Updated on  February 20, 2024
7 min read

What is Double Vision? Causes, Symptoms, Treatment, Prevention

9 sources cited
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People with double vision, also known as diplopia, often see two images of a single object instead of one — whether horizontal, vertical, or diagonal. 

Illustration depicting Diplopia or double vision and Healthy Eye vision comparison

Sometimes, double vision may result from an annoying but harmless condition known as strabismus. This condition is characterized by misaligned eyes.1 

More severe medical issues that can cause diplopia include:2

  • Multiple sclerosis
  • A brain tumor
  • Giant cell arteritis
  • Myasthenia gravis (weakening of the body’s voluntary muscles)

Some people may mistake double vision for blurred vision. However, the two are different since blurry vision causes someone to see an unclear version of one object. 

What Is Temporary Double Vision?

Some people suffer from temporary double vision when recovering from LASIK or other vision correction surgery.5 

This kind of diplopia usually goes away with time. In some cases, it must be addressed with advanced procedures such as laser surgery.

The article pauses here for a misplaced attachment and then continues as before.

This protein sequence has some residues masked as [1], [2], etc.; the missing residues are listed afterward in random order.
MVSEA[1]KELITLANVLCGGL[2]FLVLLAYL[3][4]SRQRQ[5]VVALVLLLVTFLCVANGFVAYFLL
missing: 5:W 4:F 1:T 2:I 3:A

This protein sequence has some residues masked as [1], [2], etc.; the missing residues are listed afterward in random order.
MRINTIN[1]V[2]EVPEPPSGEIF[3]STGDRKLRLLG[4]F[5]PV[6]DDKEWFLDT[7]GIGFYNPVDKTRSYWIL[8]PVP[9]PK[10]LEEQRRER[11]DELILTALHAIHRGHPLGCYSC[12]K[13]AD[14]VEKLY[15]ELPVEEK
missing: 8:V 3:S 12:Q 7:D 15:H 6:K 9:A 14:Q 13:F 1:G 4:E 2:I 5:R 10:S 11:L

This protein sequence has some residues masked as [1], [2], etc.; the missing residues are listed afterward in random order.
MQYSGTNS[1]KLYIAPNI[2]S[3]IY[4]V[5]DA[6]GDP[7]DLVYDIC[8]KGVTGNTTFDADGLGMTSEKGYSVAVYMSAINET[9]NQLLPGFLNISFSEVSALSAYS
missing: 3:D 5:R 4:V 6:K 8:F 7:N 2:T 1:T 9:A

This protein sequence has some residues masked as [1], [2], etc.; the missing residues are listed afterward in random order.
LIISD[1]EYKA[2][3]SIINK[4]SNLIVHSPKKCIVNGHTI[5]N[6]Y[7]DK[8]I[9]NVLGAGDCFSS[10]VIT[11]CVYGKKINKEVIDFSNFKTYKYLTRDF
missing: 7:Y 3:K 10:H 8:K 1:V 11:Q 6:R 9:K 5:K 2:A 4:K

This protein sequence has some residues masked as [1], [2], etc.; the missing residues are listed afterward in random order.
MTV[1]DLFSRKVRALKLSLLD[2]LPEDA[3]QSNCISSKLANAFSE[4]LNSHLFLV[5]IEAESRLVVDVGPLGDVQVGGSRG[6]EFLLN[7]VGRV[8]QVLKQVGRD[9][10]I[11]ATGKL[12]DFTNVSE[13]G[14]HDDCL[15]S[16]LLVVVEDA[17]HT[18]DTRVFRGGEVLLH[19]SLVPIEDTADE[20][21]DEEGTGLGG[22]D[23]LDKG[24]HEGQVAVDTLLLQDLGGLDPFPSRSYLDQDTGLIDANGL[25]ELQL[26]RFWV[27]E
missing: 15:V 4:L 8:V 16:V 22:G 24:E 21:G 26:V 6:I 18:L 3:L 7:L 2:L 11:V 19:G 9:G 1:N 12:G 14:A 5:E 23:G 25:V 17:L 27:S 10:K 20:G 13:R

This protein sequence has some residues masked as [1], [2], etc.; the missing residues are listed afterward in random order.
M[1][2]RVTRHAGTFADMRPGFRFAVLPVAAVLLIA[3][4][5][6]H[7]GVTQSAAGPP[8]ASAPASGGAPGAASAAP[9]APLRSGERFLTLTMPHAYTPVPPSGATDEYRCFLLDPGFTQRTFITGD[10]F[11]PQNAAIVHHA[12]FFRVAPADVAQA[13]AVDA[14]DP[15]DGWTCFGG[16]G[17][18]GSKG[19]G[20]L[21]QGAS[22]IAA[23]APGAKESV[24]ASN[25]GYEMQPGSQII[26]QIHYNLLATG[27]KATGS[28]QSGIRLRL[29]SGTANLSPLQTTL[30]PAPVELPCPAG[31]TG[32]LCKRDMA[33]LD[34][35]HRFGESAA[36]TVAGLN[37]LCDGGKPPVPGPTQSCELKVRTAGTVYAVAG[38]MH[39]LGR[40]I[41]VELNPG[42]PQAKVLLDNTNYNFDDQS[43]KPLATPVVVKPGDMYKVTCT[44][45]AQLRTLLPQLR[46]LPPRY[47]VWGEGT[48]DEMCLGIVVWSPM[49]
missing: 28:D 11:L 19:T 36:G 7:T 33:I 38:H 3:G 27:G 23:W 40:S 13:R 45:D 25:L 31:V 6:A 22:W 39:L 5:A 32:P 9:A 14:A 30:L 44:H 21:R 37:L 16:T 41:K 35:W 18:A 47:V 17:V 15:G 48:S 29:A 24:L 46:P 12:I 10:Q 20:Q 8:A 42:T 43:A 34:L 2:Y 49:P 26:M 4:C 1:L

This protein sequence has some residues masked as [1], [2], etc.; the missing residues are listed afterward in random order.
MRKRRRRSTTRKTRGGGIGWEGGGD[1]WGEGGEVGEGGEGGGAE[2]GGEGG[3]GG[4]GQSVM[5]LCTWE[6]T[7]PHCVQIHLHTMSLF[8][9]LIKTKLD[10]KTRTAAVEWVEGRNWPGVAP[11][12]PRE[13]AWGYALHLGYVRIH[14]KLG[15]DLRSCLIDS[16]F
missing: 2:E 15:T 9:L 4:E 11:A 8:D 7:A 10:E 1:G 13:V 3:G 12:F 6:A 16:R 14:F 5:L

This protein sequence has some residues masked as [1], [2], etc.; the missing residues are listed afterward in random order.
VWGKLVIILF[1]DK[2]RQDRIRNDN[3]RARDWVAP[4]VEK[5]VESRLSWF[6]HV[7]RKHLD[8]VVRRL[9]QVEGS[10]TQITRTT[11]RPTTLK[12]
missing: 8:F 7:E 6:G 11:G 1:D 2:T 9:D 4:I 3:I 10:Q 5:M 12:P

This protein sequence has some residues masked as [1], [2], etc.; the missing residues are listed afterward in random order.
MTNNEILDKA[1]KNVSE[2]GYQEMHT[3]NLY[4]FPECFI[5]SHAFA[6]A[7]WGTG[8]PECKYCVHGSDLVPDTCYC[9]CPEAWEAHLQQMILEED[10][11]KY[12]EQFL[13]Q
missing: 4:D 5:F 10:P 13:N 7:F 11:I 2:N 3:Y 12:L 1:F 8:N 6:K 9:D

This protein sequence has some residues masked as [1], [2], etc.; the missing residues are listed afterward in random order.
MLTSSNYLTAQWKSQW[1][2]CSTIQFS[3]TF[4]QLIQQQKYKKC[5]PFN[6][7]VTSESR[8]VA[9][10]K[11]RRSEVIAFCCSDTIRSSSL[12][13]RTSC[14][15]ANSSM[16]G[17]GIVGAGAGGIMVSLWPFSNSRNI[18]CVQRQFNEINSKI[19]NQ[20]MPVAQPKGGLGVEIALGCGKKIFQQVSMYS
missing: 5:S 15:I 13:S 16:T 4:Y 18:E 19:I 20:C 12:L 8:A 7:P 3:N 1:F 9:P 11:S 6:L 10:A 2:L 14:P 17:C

The following can cause this condition:

  • Alcohol intoxication
  • Opioids
  • Benzodiazepines
  • Some medications for seizures and epilepsy
  • Concussions
  • Head trauma
  • Excessive tiredness
  • Strained eyes 

The Different Types of Diplopia 

The two types of double vision include monocular diplopia and binocular diplopia. These form the basis of the initial examination during a doctor’s visit. 

Understanding the kind of diplopia will help determine if the problem results from an issue in the brain or just within the eye.

Monocular Diplopia

Monocular diplopia or monocular double vision occurs when you experience double vision in only one eye. 

Even when the other eye is covered, the double vision persists. Looking in a different direction also does not eliminate the double vision.

Possible causes of monocular diplopia include:

  • Cataract, which is prevalent among people above the age of 80 years3
  • Issues with cornea shape, such as in the case of keratoconus or surface irregularity4 
  • Astigmatism and other refractive errors
  • Dry eyes, whereby the eyes become itchy and stingy
  • Lens dislocation, such as in the case of eye trauma
  • Pterygium, which is the thickening of eye mucous membrane
  • Polycoria, a condition where two pupils are present in the eye

Binocular Diplopia

Unlike monocular diplopia, binocular double vision affects both eyes and occurs only while both eyes are open. This is what eye care professionals consider “true” diplopia (as opposed to monocular diplopia).